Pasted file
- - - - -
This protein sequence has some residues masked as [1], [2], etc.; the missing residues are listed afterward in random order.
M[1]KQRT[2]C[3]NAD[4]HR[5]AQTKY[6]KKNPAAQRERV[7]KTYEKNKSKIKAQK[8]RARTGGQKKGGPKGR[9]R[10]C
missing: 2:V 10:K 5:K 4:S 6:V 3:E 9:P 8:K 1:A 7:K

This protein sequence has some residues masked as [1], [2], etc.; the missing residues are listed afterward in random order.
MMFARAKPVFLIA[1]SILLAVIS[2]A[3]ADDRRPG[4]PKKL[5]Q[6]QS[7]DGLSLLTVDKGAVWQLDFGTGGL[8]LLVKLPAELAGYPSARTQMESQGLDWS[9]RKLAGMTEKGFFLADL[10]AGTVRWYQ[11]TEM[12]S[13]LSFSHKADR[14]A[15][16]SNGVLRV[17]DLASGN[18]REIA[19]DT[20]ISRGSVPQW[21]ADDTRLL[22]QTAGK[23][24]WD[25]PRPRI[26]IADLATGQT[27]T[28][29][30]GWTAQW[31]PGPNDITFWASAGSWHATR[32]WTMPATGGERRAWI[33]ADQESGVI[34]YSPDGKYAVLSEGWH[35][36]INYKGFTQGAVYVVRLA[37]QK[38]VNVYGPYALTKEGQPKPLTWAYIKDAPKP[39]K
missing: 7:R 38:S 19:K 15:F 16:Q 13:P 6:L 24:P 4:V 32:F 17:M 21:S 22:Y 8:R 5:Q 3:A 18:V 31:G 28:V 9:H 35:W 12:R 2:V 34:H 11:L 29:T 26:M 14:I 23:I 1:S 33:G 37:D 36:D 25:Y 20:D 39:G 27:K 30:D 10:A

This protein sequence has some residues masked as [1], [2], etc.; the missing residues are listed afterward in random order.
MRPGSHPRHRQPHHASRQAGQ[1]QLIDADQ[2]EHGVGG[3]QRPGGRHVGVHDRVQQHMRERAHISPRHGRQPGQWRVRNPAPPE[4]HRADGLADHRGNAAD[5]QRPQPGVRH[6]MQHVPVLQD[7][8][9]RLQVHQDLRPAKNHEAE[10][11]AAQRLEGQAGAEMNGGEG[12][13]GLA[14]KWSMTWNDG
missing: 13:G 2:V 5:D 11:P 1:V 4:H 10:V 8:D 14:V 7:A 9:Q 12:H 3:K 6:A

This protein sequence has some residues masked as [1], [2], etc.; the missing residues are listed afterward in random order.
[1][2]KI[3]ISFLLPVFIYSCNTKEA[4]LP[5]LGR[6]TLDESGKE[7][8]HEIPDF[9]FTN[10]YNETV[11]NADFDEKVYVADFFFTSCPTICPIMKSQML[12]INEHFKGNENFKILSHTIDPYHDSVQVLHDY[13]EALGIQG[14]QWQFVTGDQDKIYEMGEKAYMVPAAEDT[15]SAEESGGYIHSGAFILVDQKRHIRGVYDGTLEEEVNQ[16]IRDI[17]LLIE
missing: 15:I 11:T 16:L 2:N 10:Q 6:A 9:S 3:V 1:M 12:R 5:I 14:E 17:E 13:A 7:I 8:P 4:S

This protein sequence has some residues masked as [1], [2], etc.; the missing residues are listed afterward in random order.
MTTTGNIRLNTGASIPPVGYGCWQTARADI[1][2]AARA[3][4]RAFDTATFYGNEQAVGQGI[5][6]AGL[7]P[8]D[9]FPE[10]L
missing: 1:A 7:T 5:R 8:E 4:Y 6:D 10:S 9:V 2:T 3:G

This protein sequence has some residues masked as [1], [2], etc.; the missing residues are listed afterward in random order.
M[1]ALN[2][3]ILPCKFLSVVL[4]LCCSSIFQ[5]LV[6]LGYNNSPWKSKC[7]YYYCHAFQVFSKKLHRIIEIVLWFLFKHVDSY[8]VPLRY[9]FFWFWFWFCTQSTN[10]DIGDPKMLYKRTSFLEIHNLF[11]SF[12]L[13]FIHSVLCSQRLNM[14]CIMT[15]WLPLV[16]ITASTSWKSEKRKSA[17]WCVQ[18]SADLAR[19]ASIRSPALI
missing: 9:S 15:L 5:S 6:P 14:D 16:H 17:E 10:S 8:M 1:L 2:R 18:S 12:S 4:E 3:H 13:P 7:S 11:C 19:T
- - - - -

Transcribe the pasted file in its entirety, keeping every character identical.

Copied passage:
This protein sequence has some residues masked as [1], [2], etc.; the missing residues are listed afterward in random order.
M[1]KQRT[2]C[3]NAD[4]HR[5]AQTKY[6]KKNPAAQRERV[7]KTYEKNKSKIKAQK[8]RARTGGQKKGGPKGR[9]R[10]C
missing: 2:V 10:K 5:K 4:S 6:V 3:E 9:P 8:K 1:A 7:K

This protein sequence has some residues masked as [1], [2], etc.; the missing residues are listed afterward in random order.
MMFARAKPVFLIA[1]SILLAVIS[2]A[3]ADDRRPG[4]PKKL[5]Q[6]QS[7]DGLSLLTVDKGAVWQLDFGTGGL[8]LLVKLPAELAGYPSARTQMESQGLDWS[9]RKLAGMTEKGFFLADL[10]AGTVRWYQ[11]TEM[12]S[13]LSFSHKADR[14]A[15][16]SNGVLRV[17]DLASGN[18]REIA[19]DT[20]ISRGSVPQW[21]ADDTRLL[22]QTAGK[23][24]WD[25]PRPRI[26]IADLATGQT[27]T[28][29][30]GWTAQW[31]PGPNDITFWASAGSWHATR[32]WTMPATGGERRAWI[33]ADQESGVI[34]YSPDGKYAVLSEGWH[35][36]INYKGFTQGAVYVVRLA[37]QK[38]VNVYGPYALTKEGQPKPLTWAYIKDAPKP[39]K
missing: 7:R 38:S 19:K 15:F 16:Q 13:P 6:L 24:P 4:V 32:F 17:M 21:S 22:Y 8:R 5:Q 3:A 18:V 31:G 28:V 9:H 35:W 12:R 2:V 34:H 11:L 29:T 26:M 14:I 23:I 1:S 33:G 37:D 36:D 25:Y 20:D 39:G 27:K 30:D 10:A

This protein sequence has some residues masked as [1], [2], etc.; the missing residues are listed afterward in random order.
MRPGSHPRHRQPHHASRQAGQ[1]QLIDADQ[2]EHGVGG[3]QRPGGRHVGVHDRVQQHMRERAHISPRHGRQPGQWRVRNPAPPE[4]HRADGLADHRGNAAD[5]QRPQPGVRH[6]MQHVPVLQD[7][8][9]RLQVHQDLRPAKNHEAE[10][11]AAQRLEGQAGAEMNGGEG[12][13]GLA[14]KWSMTWNDG
missing: 13:G 2:V 5:D 11:P 1:V 4:H 10:V 8:D 14:V 7:A 9:Q 12:H 3:K 6:A

This protein sequence has some residues masked as [1], [2], etc.; the missing residues are listed afterward in random order.
[1][2]KI[3]ISFLLPVFIYSCNTKEA[4]LP[5]LGR[6]TLDESGKE[7][8]HEIPDF[9]FTN[10]YNETV[11]NADFDEKVYVADFFFTSCPTICPIMKSQML[12]INEHFKGNENFKILSHTIDPYHDSVQVLHDY[13]EALGIQG[14]QWQFVTGDQDKIYEMGEKAYMVPAAEDT[15]SAEESGGYIHSGAFILVDQKRHIRGVYDGTLEEEVNQ[16]IRDI[17]LLIE
missing: 15:I 11:T 16:L 2:N 10:Q 6:A 9:S 3:V 1:M 12:R 5:I 14:E 17:E 13:A 7:I 8:P 4:S

This protein sequence has some residues masked as [1], [2], etc.; the missing residues are listed afterward in random order.
MTTTGNIRLNTGASIPPVGYGCWQTARADI[1][2]AARA[3][4]RAFDTATFYGNEQAVGQGI[5][6]AGL[7]P[8]D[9]FPE[10]L
missing: 1:A 7:T 5:R 8:E 4:Y 6:D 10:S 9:V 2:T 3:G

This protein sequence has some residues masked as [1], [2], etc.; the missing residues are listed afterward in random order.
M[1]ALN[2][3]ILPCKFLSVVL[4]LCCSSIFQ[5]LV[6]LGYNNSPWKSKC[7]YYYCHAFQVFSKKLHRIIEIVLWFLFKHVDSY[8]VPLRY[9]FFWFWFWFCTQSTN[10]DIGDPKMLYKRTSFLEIHNLF[11]SF[12]L[13]FIHSVLCSQRLNM[14]CIMT[15]WLPLV[16]ITASTSWKSEKRKSA[17]WCVQ[18]SADLAR[19]ASIRSPALI
missing: 9:S 15:L 5:S 6:P 14:D 16:H 17:E 10:S 8:M 1:L 2:R 18:S 12:S 4:E 3:H 13:P 7:S 11:C 19:T